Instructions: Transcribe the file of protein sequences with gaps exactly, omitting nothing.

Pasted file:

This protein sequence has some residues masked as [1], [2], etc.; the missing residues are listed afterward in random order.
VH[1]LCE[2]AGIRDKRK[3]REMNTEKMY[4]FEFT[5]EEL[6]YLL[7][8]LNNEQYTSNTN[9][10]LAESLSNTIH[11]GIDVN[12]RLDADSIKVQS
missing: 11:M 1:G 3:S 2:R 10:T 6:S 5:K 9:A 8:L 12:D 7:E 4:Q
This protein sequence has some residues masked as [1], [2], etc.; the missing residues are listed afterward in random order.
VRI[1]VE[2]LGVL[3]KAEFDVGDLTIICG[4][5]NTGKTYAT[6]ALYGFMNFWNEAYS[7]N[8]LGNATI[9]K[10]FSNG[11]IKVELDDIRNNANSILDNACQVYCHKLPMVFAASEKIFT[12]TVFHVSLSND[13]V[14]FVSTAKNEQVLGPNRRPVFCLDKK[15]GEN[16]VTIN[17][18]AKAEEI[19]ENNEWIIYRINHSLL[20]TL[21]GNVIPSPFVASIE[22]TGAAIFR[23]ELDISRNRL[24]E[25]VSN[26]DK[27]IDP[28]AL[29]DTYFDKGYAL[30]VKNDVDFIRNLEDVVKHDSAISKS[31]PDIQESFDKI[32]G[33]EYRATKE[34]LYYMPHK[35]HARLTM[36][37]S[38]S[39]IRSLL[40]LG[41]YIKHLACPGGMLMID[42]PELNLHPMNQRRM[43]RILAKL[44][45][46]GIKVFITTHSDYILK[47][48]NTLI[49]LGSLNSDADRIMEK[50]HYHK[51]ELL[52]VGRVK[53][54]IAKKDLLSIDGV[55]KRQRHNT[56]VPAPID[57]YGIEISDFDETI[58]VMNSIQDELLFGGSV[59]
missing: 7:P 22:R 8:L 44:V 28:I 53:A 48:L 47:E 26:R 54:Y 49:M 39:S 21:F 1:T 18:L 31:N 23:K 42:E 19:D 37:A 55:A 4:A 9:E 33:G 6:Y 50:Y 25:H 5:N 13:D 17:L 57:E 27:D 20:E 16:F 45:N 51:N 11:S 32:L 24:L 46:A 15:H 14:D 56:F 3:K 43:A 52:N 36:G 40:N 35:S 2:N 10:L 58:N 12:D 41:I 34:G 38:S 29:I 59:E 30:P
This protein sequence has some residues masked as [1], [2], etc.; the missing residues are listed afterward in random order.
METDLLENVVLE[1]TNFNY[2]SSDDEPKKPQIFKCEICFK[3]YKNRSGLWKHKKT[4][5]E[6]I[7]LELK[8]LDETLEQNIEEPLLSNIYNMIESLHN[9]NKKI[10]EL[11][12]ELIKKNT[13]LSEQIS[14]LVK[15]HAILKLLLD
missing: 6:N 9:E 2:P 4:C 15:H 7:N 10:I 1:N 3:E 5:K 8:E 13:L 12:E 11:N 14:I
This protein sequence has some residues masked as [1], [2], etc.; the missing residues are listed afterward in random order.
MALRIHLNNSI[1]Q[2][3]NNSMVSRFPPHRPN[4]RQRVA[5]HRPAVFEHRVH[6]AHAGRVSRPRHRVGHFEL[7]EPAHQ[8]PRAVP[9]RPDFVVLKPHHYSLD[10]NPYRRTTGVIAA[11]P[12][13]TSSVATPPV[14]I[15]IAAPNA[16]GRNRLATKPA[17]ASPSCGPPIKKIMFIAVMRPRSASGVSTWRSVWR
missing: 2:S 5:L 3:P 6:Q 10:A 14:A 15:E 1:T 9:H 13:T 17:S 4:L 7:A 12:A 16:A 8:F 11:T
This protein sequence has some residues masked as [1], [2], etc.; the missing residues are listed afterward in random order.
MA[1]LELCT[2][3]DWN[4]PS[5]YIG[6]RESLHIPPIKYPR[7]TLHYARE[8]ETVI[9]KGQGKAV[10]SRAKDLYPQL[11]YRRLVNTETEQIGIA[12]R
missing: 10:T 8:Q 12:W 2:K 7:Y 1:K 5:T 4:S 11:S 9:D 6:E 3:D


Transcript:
This protein sequence has some residues masked as [1], [2], etc.; the missing residues are listed afterward in random order.
VH[1]LCE[2]AGIRDKRK[3]REMNTEKMY[4]FEFT[5]EEL[6]YLL[7][8]LNNEQYTSNTN[9][10]LAESLSNTIH[11]GIDVN[12]RLDADSIKVQS
missing: 11:M 1:G 3:S 2:R 10:T 6:S 5:K 9:A 8:L 12:D 7:E 4:Q
This protein sequence has some residues masked as [1], [2], etc.; the missing residues are listed afterward in random order.
VRI[1]VE[2]LGVL[3]KAEFDVGDLTIICG[4][5]NTGKTYAT[6]ALYGFMNFWNEAYS[7]N[8]LGNATI[9]K[10]FSNG[11]IKVELDDIRNNANSILDNACQVYCHKLPMVFAASEKIFT[12]TVFHVSLSND[13]V[14]FVSTAKNEQVLGPNRRPVFCLDKK[15]GEN[16]VTIN[17][18]AKAEEI[19]ENNEWIIYRINHSLL[20]TL[21]GNVIPSPFVASIE[22]TGAAIFR[23]ELDISRNRL[24]E[25]VSN[26]DK[27]IDP[28]AL[29]DTYFDKGYAL[30]VKNDVDFIRNLEDVVKHDSAISKS[31]PDIQESFDKI[32]G[33]EYRATKE[34]LYYMPHK[35]HARLTM[36][37]S[38]S[39]IRSLL[40]LG[41]YIKHLACPGGMLMID[42]PELNLHPMNQRRM[43]RILAKL[44][45][46]GIKVFITTHSDYILK[47][48]NTLI[49]LGSLNSDADRIMEK[50]HYHK[51]ELL[52]VGRVK[53][54]IAKKDLLSIDGV[55]KRQRHNT[56]VPAPID[57]YGIEISDFDETI[58]VMNSIQDELLFGGSV[59]
missing: 7:P 22:R 8:L 44:V 28:I 53:A 48:L 47:E 26:R 54:Y 49:M 39:S 21:F 1:T 18:L 31:N 23:K 42:E 19:D 37:A 55:A 4:A 9:E 33:G 6:Y 50:Y 25:H 5:N 13:D 17:L 57:E 27:D 20:E 16:F 45:N 51:N 11:S 32:L 24:L 46:A 15:H 14:D 56:F 3:K 43:A 52:N 36:G 40:N 35:S 2:N 10:L 58:N 12:D 41:I 34:G 38:S 29:I 59:E 30:P
This protein sequence has some residues masked as [1], [2], etc.; the missing residues are listed afterward in random order.
METDLLENVVLE[1]TNFNY[2]SSDDEPKKPQIFKCEICFK[3]YKNRSGLWKHKKT[4][5]E[6]I[7]LELK[8]LDETLEQNIEEPLLSNIYNMIESLHN[9]NKKI[10]EL[11][12]ELIKKNT[13]LSEQIS[14]LVK[15]HAILKLLLD
missing: 6:N 9:E 2:P 4:C 15:H 7:N 10:I 1:N 3:E 5:K 8:E 13:L 12:E 11:N 14:I
This protein sequence has some residues masked as [1], [2], etc.; the missing residues are listed afterward in random order.
MALRIHLNNSI[1]Q[2][3]NNSMVSRFPPHRPN[4]RQRVA[5]HRPAVFEHRVH[6]AHAGRVSRPRHRVGHFEL[7]EPAHQ[8]PRAVP[9]RPDFVVLKPHHYSLD[10]NPYRRTTGVIAA[11]P[12][13]TSSVATPPV[14]I[15]IAAPNA[16]GRNRLATKPA[17]ASPSCGPPIKKIMFIAVMRPRSASGVSTWRSVWR
missing: 2:S 5:L 3:P 6:Q 10:A 14:A 15:E 1:T 9:H 13:T 17:S 4:L 7:A 12:A 16:A 8:F 11:T
This protein sequence has some residues masked as [1], [2], etc.; the missing residues are listed afterward in random order.
MA[1]LELCT[2][3]DWN[4]PS[5]YIG[6]RESLHIPPIKYPR[7]TLHYARE[8]ETVI[9]KGQGKAV[10]SRAKDLYPQL[11]YRRLVNTETEQIGIA[12]R
missing: 10:T 8:Q 12:W 2:K 7:Y 1:K 5:T 4:S 11:S 9:D 6:E 3:D